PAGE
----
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Beschreibung des Verlags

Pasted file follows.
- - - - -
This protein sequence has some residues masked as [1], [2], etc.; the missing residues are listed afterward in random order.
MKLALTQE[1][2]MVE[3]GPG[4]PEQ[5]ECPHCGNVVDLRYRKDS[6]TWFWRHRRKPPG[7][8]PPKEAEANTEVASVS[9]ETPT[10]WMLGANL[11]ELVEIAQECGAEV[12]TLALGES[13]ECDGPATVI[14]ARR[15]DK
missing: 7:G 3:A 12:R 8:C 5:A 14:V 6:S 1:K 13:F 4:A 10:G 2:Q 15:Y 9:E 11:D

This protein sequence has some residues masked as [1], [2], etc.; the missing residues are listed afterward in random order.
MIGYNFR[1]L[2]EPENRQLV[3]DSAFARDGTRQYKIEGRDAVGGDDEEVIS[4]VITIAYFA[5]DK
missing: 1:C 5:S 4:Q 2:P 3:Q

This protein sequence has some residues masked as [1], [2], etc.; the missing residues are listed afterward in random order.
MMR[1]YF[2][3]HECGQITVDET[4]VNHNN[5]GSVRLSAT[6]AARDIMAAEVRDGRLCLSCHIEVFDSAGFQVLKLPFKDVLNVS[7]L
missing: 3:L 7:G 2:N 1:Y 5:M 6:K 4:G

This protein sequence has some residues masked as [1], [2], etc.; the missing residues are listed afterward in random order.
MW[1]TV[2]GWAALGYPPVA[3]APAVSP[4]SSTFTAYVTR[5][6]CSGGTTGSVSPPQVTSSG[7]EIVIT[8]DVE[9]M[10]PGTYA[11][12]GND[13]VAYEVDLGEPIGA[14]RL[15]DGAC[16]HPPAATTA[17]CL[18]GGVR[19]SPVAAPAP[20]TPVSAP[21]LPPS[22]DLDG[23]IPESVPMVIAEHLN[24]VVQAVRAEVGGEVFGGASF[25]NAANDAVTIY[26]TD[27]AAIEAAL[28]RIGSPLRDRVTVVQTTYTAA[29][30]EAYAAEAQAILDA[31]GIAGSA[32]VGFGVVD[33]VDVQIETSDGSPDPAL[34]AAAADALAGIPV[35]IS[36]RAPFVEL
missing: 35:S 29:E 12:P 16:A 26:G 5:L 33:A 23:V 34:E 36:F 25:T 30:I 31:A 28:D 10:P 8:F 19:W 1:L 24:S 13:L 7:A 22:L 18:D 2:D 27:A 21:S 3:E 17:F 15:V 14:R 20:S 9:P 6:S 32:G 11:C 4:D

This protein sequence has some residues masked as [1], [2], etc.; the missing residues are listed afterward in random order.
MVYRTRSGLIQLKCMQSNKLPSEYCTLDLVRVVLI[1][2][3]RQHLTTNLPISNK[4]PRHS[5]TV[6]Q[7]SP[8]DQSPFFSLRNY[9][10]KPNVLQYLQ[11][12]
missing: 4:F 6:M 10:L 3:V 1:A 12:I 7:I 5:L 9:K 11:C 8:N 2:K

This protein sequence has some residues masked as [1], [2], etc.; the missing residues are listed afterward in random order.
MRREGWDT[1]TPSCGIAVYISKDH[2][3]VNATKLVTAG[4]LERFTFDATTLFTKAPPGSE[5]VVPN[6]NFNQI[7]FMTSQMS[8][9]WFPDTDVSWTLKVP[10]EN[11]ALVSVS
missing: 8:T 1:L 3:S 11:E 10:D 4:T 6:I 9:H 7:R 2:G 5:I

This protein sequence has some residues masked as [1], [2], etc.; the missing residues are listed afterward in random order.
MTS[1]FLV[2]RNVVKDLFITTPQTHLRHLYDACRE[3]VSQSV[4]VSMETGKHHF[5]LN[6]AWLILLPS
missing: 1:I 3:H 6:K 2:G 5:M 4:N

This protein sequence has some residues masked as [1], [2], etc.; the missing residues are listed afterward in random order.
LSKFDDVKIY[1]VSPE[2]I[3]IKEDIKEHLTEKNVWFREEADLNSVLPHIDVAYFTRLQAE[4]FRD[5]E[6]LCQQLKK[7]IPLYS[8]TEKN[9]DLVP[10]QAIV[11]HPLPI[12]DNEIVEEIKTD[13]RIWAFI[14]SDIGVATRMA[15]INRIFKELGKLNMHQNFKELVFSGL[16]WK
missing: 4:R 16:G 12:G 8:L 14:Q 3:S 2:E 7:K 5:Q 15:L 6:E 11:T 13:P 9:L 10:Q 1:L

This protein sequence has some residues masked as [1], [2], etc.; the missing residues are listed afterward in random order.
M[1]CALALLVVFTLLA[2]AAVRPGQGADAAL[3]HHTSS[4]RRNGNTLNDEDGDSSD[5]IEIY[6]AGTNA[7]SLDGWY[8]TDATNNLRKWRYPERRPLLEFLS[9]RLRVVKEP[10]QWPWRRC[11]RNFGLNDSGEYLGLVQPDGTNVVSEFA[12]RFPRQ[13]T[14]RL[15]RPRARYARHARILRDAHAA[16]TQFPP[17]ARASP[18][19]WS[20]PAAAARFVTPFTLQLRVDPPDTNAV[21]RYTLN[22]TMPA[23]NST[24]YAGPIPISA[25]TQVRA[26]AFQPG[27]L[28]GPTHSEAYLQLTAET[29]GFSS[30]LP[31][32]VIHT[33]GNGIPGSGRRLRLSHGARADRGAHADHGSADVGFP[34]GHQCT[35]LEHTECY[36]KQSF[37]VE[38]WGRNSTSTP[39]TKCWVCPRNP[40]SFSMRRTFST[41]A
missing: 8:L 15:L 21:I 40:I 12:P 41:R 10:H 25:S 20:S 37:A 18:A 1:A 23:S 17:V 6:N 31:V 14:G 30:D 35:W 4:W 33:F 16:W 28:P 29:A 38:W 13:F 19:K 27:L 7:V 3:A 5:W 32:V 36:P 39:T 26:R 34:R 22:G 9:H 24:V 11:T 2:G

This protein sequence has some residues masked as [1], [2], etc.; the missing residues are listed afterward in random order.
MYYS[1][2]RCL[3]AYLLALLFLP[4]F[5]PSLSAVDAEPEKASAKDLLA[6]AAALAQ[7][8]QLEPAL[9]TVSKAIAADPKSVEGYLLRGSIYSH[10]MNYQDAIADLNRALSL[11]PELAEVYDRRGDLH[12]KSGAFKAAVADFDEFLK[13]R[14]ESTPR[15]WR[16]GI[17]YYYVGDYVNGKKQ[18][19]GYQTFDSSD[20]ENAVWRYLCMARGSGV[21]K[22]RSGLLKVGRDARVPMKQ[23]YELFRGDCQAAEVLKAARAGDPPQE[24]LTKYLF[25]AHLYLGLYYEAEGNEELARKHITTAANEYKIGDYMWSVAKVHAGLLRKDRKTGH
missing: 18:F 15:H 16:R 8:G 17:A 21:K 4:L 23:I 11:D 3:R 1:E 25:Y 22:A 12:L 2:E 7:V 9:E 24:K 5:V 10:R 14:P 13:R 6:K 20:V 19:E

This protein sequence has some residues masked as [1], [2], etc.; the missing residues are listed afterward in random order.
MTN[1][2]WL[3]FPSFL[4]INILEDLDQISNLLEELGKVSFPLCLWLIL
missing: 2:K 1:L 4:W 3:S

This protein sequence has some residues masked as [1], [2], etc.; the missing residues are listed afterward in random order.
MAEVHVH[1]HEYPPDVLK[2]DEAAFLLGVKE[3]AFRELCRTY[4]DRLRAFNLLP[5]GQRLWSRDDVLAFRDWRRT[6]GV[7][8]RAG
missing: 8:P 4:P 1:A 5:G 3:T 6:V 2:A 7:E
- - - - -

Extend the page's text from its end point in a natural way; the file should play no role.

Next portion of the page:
China Mieville's three Bas-Lag novels--Perdido Street Station (2000), The Scar (2002), and Iron Council (2004)--present an implacable, force-filled universe-to-go, with khepri and Remade to boot, and with all this multiplicity causing optimism rather than pessimism. Not only is Mieville a talented operator on the level of entertainment, but he has the ability to guide the reader through a labyrinth of political disillusionment and yet to hone rather than daunt their hope. Iron Council is the book that most plainly argues Mieville's political vision. It offers a rousing portrait of revolutionary action but also asks searching questions about the nature and even the very viability of such action, especially within the fantasy genre. It is a perennial question in the analysis of "mainstream' authors as to whether their nonfictional works should be used as a tool in the critical explication of their fiction. For many years, the shibboleth of the New Criticalera, Intentional Fallacy, inhibited linking writers to their works; at the same time, what is known about an author's beliefs can similarly limit analyses of their work, as when Wallace Stevens's poetry is read in conjunction with his aesthetic speculation. On the other hand, it surely helps to know that Gregory Benford is a theoretical physicist in attempting to understand his novels, just as Conrad's seafaring experience informs his use of maritime themes in his fiction. With a fantasy writer such as Mieville--even though from the beginning of his career the political and theoretical valence of his work has been widely recognized--there is also the issue that the fiction he writes is literally set in a different world than his nonfiction, so making links between them is not merely yoking art and biography, fiction and nonfiction, but in effect is a transverse portal between worlds.